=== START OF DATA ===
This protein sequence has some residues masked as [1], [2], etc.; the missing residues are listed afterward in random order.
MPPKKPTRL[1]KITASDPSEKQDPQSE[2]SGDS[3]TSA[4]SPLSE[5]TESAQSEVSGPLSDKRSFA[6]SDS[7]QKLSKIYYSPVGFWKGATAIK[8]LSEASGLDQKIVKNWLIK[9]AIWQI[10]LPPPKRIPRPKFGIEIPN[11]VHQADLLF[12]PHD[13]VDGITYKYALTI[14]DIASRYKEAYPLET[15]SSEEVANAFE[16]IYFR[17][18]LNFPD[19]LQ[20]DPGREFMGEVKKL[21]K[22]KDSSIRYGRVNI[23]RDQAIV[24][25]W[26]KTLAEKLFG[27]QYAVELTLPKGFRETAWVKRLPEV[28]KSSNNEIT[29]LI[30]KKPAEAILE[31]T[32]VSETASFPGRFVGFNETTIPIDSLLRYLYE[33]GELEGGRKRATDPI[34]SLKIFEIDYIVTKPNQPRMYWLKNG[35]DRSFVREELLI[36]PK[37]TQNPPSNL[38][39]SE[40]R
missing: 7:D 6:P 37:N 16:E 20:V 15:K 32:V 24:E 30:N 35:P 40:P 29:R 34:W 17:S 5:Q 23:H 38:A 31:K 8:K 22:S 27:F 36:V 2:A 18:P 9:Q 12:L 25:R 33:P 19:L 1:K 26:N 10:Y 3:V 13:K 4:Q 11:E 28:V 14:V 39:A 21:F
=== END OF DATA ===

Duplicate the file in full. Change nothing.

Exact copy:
This protein sequence has some residues masked as [1], [2], etc.; the missing residues are listed afterward in random order.
MPPKKPTRL[1]KITASDPSEKQDPQSE[2]SGDS[3]TSA[4]SPLSE[5]TESAQSEVSGPLSDKRSFA[6]SDS[7]QKLSKIYYSPVGFWKGATAIK[8]LSEASGLDQKIVKNWLIK[9]AIWQI[10]LPPPKRIPRPKFGIEIPN[11]VHQADLLF[12]PHD[13]VDGITYKYALTI[14]DIASRYKEAYPLET[15]SSEEVANAFE[16]IYFR[17][18]LNFPD[19]LQ[20]DPGREFMGEVKKL[21]K[22]KDSSIRYGRVNI[23]RDQAIV[24][25]W[26]KTLAEKLFG[27]QYAVELTLPKGFRETAWVKRLPEV[28]KSSNNEIT[29]LI[30]KKPAEAILE[31]T[32]VSETASFPGRFVGFNETTIPIDSLLRYLYE[33]GELEGGRKRATDPI[34]SLKIFEIDYIVTKPNQPRMYWLKNG[35]DRSFVREELLI[36]PK[37]TQNPPSNL[38][39]SE[40]R
missing: 7:D 6:P 37:N 16:E 20:V 15:K 32:V 24:E 30:N 35:P 40:P 29:R 34:W 17:S 5:Q 23:H 38:A 31:K 8:K 22:S 27:F 36:V 2:A 18:P 9:Q 12:L 25:R 33:P 19:L 1:K 26:N 10:Y 3:V 13:K 4:Q 11:E 28:V 14:V 39:A 21:F